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Switzerland 5 November 1998 District Court Sissach (Summer cloth collection case) [translation available]
[Cite as: http://cisgw3.law.pace.edu/cases/981105s1.html]

Primary source(s) of information for case presentation: Case text

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Case identification

DATE OF DECISION: 19981105 (5 November 1998)


TRIBUNAL: Bezirksgericht [District Court] Sissach

JUDGE(S): Unavailable


CASE NAME: Unavailable

CASE HISTORY: 2d instance Obergericht [Appellate Court] Basel 5 October 1999 [affirming]

SELLER'S COUNTRY: Germany (plaintiff)

BUYER'S COUNTRY: Switzerland (defendant)

GOODS INVOLVED: Summer cloth collection

Classification of issues present

APPLICATION OF CISG: Yes [Article 1(1)(a)]


Key CISG provisions at issue: Articles 7 ; 9 ; 18 ; 29 ; 74

Classification of issues using UNCITRAL classification code numbers:

9D [Usages and practices: commercial letters of confirmation];

18A3 [Criteria for acceptance of offer: silence or inactivity generally insufficient];

29A [Parties by agreement may modify or terminate the contract];

74C [Damages (general rules for measuring): burden of proof]

Descriptors: General principles ; Good faith ; Commercial letters of confirmation ; Usages and practices ; Acceptance of offer ; Modification of contract ; Damages ; Burden of proof

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Editorial remarks

Excerpt from Larry A. DiMatteo et al., 34 Northwestern Journal of International Law & Business (Winter 2004) 299-440 at 345-346

"[The] court found that the sender was entitled to regard silence as acceptance to a letter of confirmation even where the letter modified payment terms. The court stated that good faith is the key to determining whether a sender may assume the recipient of the confirmation letter intended to consent to the terms of the letter. Although the court did not discuss prior practices or usage in this case, the recipient's conduct, accepting the first check that was attached to the letter of confirmation, was sufficient to support a conclusion that the recipient intended to be bound by the terms of the confirmation letter."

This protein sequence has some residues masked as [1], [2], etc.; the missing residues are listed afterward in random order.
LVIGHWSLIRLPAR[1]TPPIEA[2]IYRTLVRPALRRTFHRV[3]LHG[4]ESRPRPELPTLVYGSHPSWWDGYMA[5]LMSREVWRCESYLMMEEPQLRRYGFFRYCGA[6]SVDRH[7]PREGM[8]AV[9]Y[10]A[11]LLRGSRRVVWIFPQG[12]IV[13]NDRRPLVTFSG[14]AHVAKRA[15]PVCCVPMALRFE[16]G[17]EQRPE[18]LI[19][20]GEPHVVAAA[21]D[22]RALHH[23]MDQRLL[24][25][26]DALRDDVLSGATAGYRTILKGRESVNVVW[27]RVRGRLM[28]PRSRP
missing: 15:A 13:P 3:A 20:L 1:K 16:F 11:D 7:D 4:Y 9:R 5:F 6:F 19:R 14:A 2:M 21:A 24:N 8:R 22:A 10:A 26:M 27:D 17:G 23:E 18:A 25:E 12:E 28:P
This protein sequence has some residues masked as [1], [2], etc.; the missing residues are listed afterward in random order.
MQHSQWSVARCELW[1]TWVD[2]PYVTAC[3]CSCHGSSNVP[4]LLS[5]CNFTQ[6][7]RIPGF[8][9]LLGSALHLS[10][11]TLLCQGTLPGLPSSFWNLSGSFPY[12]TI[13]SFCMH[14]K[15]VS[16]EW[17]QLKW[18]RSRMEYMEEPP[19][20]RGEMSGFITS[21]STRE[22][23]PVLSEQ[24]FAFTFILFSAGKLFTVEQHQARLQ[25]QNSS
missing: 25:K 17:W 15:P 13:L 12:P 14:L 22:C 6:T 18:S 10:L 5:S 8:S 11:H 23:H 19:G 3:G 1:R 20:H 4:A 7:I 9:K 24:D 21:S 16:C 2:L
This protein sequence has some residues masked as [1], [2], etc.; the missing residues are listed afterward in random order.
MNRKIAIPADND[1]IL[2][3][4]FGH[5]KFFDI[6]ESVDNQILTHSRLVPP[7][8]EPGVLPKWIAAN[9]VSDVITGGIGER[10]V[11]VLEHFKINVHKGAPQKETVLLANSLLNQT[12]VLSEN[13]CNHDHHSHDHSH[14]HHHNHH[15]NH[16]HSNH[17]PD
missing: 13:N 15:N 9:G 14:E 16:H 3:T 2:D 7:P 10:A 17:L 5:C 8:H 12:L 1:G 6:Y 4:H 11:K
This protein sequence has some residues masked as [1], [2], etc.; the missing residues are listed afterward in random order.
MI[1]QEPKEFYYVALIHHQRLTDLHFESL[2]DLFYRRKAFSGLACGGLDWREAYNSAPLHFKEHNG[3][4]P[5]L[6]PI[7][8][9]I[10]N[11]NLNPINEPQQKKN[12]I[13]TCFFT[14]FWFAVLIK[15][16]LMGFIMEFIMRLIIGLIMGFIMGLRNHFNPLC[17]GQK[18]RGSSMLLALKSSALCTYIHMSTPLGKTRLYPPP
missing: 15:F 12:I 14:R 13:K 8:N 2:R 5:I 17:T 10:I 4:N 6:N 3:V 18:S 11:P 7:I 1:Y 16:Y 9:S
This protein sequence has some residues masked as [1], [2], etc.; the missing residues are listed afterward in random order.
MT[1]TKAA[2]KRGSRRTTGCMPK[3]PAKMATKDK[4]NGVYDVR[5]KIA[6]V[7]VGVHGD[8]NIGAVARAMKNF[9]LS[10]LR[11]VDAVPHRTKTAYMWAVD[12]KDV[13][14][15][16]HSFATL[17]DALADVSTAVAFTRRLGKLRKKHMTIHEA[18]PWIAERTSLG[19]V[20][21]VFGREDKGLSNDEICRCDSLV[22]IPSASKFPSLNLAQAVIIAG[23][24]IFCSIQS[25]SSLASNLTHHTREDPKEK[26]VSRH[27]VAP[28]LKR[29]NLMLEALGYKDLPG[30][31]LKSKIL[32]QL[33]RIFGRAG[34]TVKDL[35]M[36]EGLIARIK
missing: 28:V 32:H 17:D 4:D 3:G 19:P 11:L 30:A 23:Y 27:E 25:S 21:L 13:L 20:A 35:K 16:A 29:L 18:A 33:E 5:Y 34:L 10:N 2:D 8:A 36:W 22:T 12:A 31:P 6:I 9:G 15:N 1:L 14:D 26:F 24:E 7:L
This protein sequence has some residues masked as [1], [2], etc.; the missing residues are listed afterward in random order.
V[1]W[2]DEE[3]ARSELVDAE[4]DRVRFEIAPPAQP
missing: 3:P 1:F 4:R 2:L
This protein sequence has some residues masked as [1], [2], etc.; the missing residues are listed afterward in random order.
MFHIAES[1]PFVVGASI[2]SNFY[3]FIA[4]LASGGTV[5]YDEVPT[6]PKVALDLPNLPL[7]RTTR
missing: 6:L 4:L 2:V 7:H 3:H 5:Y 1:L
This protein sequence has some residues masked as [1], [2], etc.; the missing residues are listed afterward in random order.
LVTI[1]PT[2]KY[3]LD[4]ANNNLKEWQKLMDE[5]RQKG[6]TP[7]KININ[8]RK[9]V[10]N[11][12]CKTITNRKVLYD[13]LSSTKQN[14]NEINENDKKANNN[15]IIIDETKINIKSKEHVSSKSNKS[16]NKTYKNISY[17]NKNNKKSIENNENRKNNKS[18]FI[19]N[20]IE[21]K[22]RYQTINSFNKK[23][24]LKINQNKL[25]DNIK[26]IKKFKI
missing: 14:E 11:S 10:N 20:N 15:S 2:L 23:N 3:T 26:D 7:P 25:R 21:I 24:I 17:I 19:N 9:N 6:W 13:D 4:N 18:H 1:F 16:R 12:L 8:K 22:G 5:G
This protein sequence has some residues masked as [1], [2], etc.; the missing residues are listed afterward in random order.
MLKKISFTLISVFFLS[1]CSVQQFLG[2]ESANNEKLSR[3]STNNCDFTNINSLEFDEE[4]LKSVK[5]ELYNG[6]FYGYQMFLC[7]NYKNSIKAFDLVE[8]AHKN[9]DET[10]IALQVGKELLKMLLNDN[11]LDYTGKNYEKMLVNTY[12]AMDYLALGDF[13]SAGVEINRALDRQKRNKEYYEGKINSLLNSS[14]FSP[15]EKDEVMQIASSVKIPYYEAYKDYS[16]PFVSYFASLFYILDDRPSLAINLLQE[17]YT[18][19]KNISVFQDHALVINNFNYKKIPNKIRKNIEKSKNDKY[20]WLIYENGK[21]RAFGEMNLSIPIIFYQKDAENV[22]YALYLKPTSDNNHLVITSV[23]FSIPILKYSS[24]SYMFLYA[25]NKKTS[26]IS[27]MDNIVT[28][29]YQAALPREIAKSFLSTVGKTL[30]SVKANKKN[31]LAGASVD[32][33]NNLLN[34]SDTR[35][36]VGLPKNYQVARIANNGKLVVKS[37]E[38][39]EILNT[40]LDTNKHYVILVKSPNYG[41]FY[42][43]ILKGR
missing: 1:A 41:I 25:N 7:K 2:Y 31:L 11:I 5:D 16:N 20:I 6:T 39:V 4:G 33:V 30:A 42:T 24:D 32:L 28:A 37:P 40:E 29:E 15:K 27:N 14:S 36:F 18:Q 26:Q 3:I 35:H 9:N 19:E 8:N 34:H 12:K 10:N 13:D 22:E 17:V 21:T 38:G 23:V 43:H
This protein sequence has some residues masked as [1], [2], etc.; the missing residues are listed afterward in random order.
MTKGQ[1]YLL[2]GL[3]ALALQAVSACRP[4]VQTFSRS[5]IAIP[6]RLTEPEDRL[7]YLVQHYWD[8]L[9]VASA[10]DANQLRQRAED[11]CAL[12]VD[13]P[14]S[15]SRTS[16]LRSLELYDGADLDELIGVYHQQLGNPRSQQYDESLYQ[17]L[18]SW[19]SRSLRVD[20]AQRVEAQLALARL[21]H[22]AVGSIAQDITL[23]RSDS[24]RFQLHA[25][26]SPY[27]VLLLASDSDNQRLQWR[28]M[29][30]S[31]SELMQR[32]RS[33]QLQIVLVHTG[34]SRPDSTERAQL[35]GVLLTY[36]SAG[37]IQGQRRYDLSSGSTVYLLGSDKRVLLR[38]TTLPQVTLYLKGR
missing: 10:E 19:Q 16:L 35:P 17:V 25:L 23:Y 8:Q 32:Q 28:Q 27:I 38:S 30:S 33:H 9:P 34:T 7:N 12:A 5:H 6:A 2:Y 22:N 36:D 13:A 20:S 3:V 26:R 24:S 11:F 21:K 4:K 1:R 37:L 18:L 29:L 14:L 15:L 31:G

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Citations to case abstracts, texts, and commentaries


(a) UNCITRAL abstract: Unavailable

(b) Other abstracts



Original language (German): Unavailable

Translation (English): Text presented below



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Case text (English translation) [second draft]

Queen Mary Case Translation Programme

District Court (Bezirksgericht) Sissach
5 November 1998 [A 98/126]

Translation [*] by Ruth M. Janal [**]

The President of the District Court, relying on the files and the parties' submissions in the oral hearing on 12 September 1998, makes the following considerations:


      1. With payment order no. 97/56,084 of the collection office Sissach, the [seller] on 8 December 1997 enforced against the [buyer]:

A claim in the total of [Deutsche Mark] DM 8,539 (converted at an exchange rate of Swiss francs [Sf] 82.80 for DM 100 - this amounts to Sf 7,070) plus 7% interest from 12 September 1997, plus damages for culpable default of payment in the amount of Sf 574, plus payment reminder and collection costs in the amount of Sf 70. On 13 January 1998, the [buyer] raised its objection.

      2. On 7 May 1998, the [seller] filed suit before the District Court Sissach with the following claim:

"The [buyer] is to be ordered to pay to the [seller] DM 8,539 plus interest at a rate of 7% from 12 September 1997 and Sf 70 (cost of payment order no. 97/56,084 by the collection office Sissach, issued on 8 December 1997). Further, it is to be declared that the [seller], if the [buyer] fails to fulfill the named claim, is entitled to enforce Sf 7,070.30 (converted at a rate of DM 100 for Sf 82.80) plus 7% interest from 12 September 1997. The [buyer]'s objection to the above-mentioned enforcement is to be eliminated."

      3. Regarding the grounds of its claim, [seller] submits that the amount results from several deliveries of textiles of a spring / summer collection from February to April 1997 as evidenced by the invoices of 25 February, 29 February, 6 March, 14 March, 25 March and 1 April, all in the year 1997.

      4. The [buyer], in contrast, requested in the oral hearing of 3 September 1998 that the claim be dismissed in its entirety and that the [seller] be ordered to bear the cost of the proceedings.

      5. [Buyer]'s pleadings